Late fall. Dusk. You walk down a familiar subdivision sidewalk with Trixie, your leashed puddle of fur, trotting from parkway to lawn; she’s happily doing her thing.
Suddenly, from the shadows of a house, a ferocious, stentorian barking erupts. Startled, adrenaline cascading, you see a monster truck of a dog, let’s call him Bluto, accelerating toward you across mowed turf.
Although scared and shaken at the threat, you think, “This is the Tri-Cities; we’re good,” believing an invisible fence, cops or God will stop the dog.
In fact, none do. You stare, horrified, as Bluto bounds onto the sidewalk and fixes his fangs into Trixie’s neck like a rawhide chewy substitute. She cowers and shrieks. You pull her leash. Bluto hangs on. Exasperated, you try to wedge between the mismatched gladiators.
Which is when Bluto turns his attention on you. His mouth goes after an ankle as if wrapped in a grilled and seasoned Lady Gaga meat sock. You instinctively reach down to bat him away, and he bites the offending hand.
Just then, someone calls from the house, “Bluto! Good dog! C’mere, boy!” or some such nonsense. The dog, frustrated as a 2-year-old instructed that he can’t eat sand, relents.
You walk home and check your wounds. Skin has been broken. You go back and ask if the dog’s had his shots. You call the police. They drive up and impound the dog for the mandatory 10 days. It’s the least they can do.
This incident, as the movies say, is based on a real event. It happened to a neighbor of mine. He said the dog was not wearing his invisible fence collar, rendering the fence not only invisible but useless.
I hate invisible fences, even when they work. On walks
with our dog, Chewball, I’ll be listening to Jackson Browne beneath fall foliage, or over packed snow, when a leash-less, hairy Godzilla races toward us, roaring like we’d stolen his steak bone, nothing between us and knifelike ivory canines but hope. How do I know if a small electric shock will reign him in?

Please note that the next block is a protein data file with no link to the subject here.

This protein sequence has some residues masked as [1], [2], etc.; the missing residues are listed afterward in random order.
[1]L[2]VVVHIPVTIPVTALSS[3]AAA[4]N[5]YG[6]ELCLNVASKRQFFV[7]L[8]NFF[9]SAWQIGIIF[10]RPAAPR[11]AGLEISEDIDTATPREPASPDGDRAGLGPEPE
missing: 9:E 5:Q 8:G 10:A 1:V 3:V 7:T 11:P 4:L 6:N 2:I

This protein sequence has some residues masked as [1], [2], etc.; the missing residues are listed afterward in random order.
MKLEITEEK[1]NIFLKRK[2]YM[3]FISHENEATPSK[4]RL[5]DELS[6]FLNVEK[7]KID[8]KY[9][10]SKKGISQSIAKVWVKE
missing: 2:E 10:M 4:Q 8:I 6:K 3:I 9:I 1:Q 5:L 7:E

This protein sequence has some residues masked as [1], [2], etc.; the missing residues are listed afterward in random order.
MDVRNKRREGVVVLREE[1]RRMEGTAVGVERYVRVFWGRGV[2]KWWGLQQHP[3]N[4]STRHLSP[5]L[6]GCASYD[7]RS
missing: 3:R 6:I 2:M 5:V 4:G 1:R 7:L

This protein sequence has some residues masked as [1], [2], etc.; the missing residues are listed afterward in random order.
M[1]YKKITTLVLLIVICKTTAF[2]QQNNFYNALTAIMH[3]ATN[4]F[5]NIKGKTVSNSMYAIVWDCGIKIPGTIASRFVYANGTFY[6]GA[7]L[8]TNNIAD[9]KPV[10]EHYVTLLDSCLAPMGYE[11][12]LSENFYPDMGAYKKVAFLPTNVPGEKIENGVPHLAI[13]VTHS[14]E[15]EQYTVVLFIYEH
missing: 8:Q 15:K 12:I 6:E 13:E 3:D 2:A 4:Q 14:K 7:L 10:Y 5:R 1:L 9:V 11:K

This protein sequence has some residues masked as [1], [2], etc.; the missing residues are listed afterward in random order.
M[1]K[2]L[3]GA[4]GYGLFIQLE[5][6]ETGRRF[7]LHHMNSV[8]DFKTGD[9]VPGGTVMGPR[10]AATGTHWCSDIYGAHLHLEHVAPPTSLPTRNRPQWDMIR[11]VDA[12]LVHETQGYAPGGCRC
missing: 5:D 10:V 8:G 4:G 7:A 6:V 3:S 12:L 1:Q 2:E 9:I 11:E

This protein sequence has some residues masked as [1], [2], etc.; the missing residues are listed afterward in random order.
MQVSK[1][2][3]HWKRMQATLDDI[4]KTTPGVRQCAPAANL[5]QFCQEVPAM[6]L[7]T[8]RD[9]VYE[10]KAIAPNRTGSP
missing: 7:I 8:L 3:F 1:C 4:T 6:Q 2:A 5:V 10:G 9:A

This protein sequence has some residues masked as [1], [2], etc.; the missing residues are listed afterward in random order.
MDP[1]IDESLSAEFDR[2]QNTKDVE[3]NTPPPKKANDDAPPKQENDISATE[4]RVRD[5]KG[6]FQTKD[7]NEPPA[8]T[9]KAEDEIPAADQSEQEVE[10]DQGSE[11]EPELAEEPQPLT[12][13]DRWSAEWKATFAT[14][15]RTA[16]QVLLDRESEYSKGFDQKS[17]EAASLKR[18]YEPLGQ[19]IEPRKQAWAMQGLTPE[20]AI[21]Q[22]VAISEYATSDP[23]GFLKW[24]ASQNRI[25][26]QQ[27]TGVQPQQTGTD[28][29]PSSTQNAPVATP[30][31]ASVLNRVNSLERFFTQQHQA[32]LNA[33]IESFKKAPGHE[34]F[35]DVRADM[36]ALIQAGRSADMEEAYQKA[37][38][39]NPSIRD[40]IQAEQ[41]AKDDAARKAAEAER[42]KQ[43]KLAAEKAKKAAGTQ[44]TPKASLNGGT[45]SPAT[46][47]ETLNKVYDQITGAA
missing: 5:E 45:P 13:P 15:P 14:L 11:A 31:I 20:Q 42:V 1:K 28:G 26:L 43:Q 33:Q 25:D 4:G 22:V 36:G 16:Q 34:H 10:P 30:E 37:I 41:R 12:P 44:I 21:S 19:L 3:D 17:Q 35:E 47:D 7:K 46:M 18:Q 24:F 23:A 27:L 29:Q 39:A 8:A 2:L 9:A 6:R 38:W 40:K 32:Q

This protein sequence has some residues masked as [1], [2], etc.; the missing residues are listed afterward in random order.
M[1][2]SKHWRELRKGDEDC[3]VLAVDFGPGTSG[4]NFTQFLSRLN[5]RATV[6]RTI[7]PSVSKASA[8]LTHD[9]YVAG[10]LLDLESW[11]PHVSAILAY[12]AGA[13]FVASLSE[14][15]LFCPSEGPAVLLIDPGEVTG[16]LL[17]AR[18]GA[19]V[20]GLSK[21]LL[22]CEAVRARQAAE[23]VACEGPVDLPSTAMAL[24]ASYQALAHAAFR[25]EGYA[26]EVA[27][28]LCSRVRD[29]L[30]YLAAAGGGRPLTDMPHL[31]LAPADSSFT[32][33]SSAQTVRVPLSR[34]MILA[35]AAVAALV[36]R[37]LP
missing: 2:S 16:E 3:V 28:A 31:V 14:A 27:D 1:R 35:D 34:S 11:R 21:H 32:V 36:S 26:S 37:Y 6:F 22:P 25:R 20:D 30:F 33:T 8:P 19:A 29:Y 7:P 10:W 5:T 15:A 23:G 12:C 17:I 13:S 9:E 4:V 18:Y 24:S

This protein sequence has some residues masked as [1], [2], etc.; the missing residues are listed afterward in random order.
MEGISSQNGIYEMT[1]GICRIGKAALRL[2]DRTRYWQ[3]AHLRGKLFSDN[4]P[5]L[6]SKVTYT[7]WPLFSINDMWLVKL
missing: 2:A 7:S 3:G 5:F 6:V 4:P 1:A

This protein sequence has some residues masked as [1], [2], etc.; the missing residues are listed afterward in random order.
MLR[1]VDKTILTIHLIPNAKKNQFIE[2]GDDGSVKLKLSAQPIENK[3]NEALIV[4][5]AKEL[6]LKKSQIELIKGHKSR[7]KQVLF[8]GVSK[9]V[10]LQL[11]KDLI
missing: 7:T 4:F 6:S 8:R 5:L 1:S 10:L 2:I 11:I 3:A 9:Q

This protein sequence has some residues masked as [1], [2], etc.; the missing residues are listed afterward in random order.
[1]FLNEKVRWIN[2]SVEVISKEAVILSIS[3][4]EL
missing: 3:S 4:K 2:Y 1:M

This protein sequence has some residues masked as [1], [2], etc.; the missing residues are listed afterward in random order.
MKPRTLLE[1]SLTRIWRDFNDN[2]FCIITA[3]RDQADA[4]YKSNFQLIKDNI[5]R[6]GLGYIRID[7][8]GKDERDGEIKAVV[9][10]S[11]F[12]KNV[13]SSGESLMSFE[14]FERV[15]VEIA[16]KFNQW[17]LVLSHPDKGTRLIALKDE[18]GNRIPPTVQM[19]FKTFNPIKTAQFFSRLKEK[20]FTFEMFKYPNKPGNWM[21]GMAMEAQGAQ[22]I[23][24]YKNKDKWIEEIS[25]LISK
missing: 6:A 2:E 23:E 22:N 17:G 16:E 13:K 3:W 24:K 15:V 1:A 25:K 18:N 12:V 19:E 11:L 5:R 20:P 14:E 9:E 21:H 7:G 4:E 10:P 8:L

If the owner does appear (next to never), he’ll coo something like, “Don’t worry, he doesn’t bite,” an assurance I take as lightly as a promise not to invade Poland.
Owning a dog is like owning a gun – it’s legal, but it’s also an awesome responsibility. It can, literally, be deadly. Just ask the family of the South Side Chicago man killed last year by his own pit bull.
Careful, it might be loaded.
Most communities invite backyard wood or plastic fencing. If that’s not enough acreage for your precious Bluto, get off your butt and take the poor animal for a walk. Don’t let him goosestep your lawn while salaciously waiting to terrorize innocent locals out for a stroll or jog on what’s expected to be a quiet, safe sidewalk.
Either that, or do us all a favor and downsize. Buy a cat.
• Rick Holinger lives in the Fox Valley where he’s taught high school since 1979. His poetry, fiction, essays, criticism and book reviews have appeared in many literary journals. He founded and facilitates the St. Charles Writers Group, and has a Ph.D. in creative writing from UIC. Contact him at firstname.lastname@example.org.